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I am currently fighting with a very odd behavior of OpenCV/C++. This is what i am doing:

Updated 1: Here more informations:

I calculate the gradient orientation for a set of pixels and store them in a double field of a self declared struct. The struct elements get stored in a vector.

myfunct1() {
    c.grad_orientation = (sum_ori / highgrads.size()) + M_PI; // +M_PI because i just  want to rotate the angle around 180°.

I later got several c stored in a vector and want to estimate the average of every single grad_orientation, stored in every struct-element of my vector looking like this:

myfunct0() {
    myfunct1(); //adds element to the my_struct_vector
    int n = 0;
    double total_ori = 0.0;
    for (uint i = 0; i < my_struct_vector.size(); ++i) {
        total_ori += my_struct_vector[i].grad_orientation;

    azimuth = (total_ori / n);
    cout << "Average: " << azimuth * 180/M_PI << endl; // print out in degrees

Now for the funny part: If i do this under certain circumstances, the cout prints 215.963. This is the result i got most often (EXACTLY this result). In some cases, if i add these matrices named above or (yes, really) if i move the double field holding the grad_orientation in the struct one column higher in terms of code i get 223.442. So the difference between the two results in the code is only the following:

struct my_struct {

std::vector<cv::Point> contour_shadow;
std::vector<cv::Point> contour_light;
cv::RotatedRect rect;
cv::Point pf; 
cv::Point pc;
double grad_orientation; // this line moved one column down, beneath "grad_flag" results in a differing result.
bool grad_flag;
double grad_magnitude;


The printed results do not only depend on the position of the column in the struct declaration but also when i alter different parts of my code.

This may has something to do with double precision, but why does it alter if i move columns of code?

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Sounds like some buffer overrunning. Hard to tell without seeing the code that declares your image variables, and the operations performed on them between their instantiation and the function calls above. – Rook Nov 12 '12 at 13:31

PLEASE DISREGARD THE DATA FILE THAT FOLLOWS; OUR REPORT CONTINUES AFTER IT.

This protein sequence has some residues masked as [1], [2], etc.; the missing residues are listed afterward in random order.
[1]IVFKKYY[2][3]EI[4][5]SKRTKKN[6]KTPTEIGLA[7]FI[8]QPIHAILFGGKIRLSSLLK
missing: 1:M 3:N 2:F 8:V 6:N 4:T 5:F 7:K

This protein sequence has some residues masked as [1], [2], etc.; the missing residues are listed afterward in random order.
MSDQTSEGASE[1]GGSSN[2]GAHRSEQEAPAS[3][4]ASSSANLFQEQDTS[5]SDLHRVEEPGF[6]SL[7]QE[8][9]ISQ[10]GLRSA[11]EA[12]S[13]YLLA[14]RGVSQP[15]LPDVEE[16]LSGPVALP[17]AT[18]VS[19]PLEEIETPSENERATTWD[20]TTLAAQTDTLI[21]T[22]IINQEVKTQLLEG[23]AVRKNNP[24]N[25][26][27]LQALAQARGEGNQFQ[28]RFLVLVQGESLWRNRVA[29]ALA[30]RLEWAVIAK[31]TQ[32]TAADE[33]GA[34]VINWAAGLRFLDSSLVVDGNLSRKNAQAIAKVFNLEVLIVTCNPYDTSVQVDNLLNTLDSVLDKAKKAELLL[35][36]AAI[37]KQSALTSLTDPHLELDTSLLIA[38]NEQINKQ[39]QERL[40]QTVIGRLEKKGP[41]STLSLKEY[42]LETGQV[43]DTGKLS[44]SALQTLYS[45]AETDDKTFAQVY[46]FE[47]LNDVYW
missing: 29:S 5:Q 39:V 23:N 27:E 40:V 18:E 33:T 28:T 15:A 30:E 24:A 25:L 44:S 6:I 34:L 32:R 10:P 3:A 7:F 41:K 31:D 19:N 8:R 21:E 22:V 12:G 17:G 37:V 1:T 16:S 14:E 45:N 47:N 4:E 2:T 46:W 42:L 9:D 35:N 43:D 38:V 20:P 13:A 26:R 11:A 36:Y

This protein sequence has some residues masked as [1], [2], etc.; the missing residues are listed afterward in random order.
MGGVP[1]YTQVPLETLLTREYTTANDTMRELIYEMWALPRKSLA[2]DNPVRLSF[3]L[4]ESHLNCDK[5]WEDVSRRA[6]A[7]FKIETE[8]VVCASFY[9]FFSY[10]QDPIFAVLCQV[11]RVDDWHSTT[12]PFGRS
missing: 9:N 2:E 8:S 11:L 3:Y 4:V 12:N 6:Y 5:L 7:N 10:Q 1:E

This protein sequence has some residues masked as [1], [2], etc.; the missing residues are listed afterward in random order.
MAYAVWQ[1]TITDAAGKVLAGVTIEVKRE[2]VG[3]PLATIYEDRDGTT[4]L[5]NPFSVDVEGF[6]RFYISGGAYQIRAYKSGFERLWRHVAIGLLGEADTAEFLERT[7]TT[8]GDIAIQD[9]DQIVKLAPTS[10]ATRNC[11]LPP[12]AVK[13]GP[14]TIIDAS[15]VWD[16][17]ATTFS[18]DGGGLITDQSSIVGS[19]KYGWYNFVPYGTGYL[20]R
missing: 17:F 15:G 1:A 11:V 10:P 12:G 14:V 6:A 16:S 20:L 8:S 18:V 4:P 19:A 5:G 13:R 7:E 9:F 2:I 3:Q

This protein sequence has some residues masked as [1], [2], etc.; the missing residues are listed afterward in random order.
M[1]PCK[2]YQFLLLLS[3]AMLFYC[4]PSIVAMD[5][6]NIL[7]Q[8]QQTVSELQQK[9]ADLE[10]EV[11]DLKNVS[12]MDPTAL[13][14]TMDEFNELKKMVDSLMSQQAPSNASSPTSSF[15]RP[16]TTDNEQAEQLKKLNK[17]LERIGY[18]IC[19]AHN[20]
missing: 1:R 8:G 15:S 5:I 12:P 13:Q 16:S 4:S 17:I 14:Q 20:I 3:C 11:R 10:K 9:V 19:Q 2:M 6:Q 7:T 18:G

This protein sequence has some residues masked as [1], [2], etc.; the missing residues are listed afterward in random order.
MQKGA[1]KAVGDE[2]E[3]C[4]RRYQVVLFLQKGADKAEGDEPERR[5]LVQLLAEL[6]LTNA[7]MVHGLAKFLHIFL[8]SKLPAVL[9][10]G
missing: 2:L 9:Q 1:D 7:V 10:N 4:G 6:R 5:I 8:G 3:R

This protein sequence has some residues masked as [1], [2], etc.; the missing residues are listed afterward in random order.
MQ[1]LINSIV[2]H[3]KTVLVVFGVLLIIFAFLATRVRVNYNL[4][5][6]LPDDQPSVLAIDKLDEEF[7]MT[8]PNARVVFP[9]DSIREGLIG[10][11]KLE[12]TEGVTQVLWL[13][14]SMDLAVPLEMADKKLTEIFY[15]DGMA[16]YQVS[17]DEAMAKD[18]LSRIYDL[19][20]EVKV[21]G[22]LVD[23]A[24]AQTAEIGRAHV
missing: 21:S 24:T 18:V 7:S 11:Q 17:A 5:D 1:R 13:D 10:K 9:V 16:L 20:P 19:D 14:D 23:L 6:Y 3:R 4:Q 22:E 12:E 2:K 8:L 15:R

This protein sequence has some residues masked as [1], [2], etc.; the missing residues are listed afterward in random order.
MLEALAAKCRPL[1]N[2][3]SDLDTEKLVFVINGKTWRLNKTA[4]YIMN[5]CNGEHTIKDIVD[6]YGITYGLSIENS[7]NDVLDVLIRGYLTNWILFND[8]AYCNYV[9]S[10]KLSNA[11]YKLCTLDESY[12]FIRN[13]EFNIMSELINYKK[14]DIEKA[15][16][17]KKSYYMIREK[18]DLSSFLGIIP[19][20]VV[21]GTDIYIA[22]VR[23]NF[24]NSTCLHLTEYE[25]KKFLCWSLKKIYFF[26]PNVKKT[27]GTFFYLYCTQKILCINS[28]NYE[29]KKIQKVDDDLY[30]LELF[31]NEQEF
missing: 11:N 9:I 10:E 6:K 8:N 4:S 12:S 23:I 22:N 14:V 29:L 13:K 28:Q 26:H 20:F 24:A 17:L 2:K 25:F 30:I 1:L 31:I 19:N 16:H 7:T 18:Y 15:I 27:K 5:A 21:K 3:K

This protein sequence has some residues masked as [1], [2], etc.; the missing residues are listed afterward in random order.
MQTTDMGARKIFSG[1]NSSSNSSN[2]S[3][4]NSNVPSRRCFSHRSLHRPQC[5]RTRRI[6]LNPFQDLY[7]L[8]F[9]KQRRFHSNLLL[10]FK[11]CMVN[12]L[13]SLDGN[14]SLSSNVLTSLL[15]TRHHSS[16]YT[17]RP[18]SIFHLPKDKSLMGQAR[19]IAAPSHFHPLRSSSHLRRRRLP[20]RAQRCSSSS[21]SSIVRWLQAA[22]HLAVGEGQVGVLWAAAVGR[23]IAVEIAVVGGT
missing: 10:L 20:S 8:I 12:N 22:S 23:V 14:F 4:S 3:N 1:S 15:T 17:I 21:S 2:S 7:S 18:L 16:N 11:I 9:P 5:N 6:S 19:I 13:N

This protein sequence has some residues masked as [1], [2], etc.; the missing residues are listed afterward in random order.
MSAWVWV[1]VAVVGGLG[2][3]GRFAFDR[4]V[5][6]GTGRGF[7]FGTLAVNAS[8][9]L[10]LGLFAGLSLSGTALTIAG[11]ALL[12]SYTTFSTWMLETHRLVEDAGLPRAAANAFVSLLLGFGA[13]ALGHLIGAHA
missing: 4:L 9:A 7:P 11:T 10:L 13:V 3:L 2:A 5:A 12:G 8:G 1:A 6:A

examine how you do the loop. the finishing criteria is craters.size(), but then my_struct[i] ?? I would expect craters[i] instead. Another tip is to use a good debugger, you will find the problem in no time – Rolle Nov 13 '12 at 12:50
on another note, your "edit" seems totally unrelated to your first problem and doesnt seem to have anything to do with opencv. probably out of array bounds or similar – Rolle Nov 13 '12 at 12:57
okay, yeah i am very confused right now. i have deleted obsolte parts to clarify the problem, i hope it's better now. to your first comment: i made a mistake copying the code in here. now it should be clear, sorry. debugging is my last step due to size and complexity of the programm but i will go for it now. thanks. – moatilliatta Nov 13 '12 at 13:27
if you replace the rows, and happen to use uninitalized memory (which i still believe is the case), then when it try to read grad_orientation it will read it from another part of your (unitialized) memory, because a struct is laid out sequentially in memory defiend by the order of the members. Proably the data at this location is not exactly random, hence the same results every time. – Rolle Nov 13 '12 at 15:03
up vote 0 down vote accepted

Okay, thanks to Rolle for helping me out on this. I hope it's okay to answer my own question just to mark it answered?
The problem was indeed using uninitialized memory and a bool flag (in the aftermath a wrong decision) inside the struct (what isn't, of course, zero if uninitialized). Things that are quite obvious, but the fact that exchange of rows in the code (even outside the struct!) led to wrong (but somehow non-random) values left me kind of confused.

See here Are members of a C++ struct initialized to 0 by default?

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